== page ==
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EU Leaders Seek Less Reliance on Moscow

The European Commission and EU foreign policy chief Javier Solana are proposing to EU leaders to work toward an overall energy deal with Moscow, but their new joint paper on external energy policy also says it is vital to promote pipelines bypassing Russia.

The paper called "An external policy to serve Europe's energy interests" drafted by commission officials and the cabinet of Mr Solana, is set to be discussed by EU leaders during their 15-16 June summit

The idea of a common EU external policy has gained fresh impetus since January when a Russian gas supply cut dramatically exposed the union's energy reliance on third countries' goodwill.

The commission-Solana paper puts continued hope on Moscow as an energy partner, proposing that the the EU "works towards a comprehensive agreement with Russia covering all energy products."

The deal should be part of a general revamp of political ties with the Russians, with the current Partnership and Cooperation Agreement between Brussels and Moscow open for re-negotiation from 2007 onwards.

The EU currently imports around a quarter of its gas and oil from Russia, with Russian president Vladimir Putin recently threatening that Moscow could easily shift energy supplies to Asia.

But EU officials said the bloc nevertheless has "leverage" on Moscow. They indicated the EU is "probably the most reliable consumer" adding "the money that flows back to Russia is absolutely crucial to them."

BYPASSING RUSSIA. The officials also highlighted that the Russians need "enormous amounts of investment" to modernise and expand its energy infrastructure.

"They not only need capital, they also need technology," suggesting EU firms could provide Russia with the necessary know-how if the Kremlin granted equal market access to EU companies.

The policy paper also stresses the need for "diversifying geographical origin and transit routes", promoting energy supply routes which largely bypass Russia.

"There are a number of new gas projects which have either been decided or are in an advanced stage of planning (North Africa, Middle East, Caspian region, Russia and Norway)," the paper reads.

The document characterises the development oil pipelines from the Caspian region and Central Asia directly to the EU as "vital."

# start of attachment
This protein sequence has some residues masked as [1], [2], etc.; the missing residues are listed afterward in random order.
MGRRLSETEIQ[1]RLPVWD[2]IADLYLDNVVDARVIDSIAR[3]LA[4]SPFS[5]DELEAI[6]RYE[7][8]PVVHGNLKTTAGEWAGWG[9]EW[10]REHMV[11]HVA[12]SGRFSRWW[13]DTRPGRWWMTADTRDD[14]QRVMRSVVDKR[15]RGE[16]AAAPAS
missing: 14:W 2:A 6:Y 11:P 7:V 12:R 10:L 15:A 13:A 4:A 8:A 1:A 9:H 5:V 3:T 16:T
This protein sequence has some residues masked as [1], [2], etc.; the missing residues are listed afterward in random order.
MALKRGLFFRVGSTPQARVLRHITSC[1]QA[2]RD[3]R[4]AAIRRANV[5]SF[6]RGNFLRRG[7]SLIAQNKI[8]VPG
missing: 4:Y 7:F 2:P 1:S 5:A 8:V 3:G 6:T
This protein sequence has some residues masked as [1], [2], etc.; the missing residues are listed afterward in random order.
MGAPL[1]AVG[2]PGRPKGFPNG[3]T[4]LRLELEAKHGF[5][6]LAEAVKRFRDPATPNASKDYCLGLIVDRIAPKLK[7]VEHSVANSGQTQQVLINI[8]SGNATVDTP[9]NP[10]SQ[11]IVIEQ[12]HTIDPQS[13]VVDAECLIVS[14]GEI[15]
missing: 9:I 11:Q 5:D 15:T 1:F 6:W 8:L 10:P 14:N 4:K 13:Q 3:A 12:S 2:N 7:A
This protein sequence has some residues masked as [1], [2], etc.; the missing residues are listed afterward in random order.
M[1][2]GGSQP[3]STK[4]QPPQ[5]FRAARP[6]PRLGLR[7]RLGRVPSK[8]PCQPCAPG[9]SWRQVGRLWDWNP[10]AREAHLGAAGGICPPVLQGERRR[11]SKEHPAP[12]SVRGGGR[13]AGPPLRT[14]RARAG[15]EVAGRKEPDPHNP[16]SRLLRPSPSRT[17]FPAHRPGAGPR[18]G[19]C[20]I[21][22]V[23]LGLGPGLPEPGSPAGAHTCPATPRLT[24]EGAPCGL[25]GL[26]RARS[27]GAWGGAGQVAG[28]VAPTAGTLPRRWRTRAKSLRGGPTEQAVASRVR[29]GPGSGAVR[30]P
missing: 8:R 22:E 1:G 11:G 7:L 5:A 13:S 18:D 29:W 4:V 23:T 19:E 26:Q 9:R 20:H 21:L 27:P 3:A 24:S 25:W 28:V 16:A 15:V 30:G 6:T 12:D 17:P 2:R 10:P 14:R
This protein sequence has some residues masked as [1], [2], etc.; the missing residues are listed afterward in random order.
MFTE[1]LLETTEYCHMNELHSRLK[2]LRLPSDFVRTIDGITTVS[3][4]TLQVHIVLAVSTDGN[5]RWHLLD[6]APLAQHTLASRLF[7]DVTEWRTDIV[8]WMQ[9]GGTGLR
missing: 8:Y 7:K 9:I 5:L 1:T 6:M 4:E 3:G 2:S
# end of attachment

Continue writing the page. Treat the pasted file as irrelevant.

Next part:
AZERBAIJAN AND ALGERIA. The paper concludes that "all instruments" at the EU's disposal should be used to "speed up the completion of these infrastructure projects."

Instruments suggested include political dialogue, trade and competition policy and financial grants and loans from the European Investment Bank (EIB) and the European Bank for Reconstruction and Development (EBRD)

One EU official said "If we manage to double gas imports from Algeria from 10 percent now to 20 percent in the future, the amount would be comparable to that of Russia."

He also mentioned "enormous" gas reserves in Azerbaijan, Turkmenistan and Kazakhstan, which could reach the EU via Turkey.

The source admitted that most investment in these energy corridors would have to come from private companies, saying "there is no hidden Marshall Plan behind this, this is not how it works."

`NO NEW EU POWERS'. The paper is also careful not to question member states' sovereignty on energy policy.

"The legitimate right of individual member states to pursue their own external relations for ensuring security of energy supplies and to choose their internal energy mix is not in question."

An earlier version of the paper had proposed a new EU "instrument," a "monitoring mechanism to provide early warning" in the event of an external energy crisis such as the Russian supply crunch in January.

But this version was watered down by member states as it circulated among their Brussels representations in the past few weeks.

The new version merely proposes that the EU should envisage a "network of energy security correspondents."

The text changes echo member states' touchy response to the commission's landmark energy paper in March, with Berlin in particular resisting stronger EU powers over energy policy.

The document also carefully avoids the mentioning of nuclear power.

"At this stage it would be counterproductive to put something in which is divisive," an EU official said.

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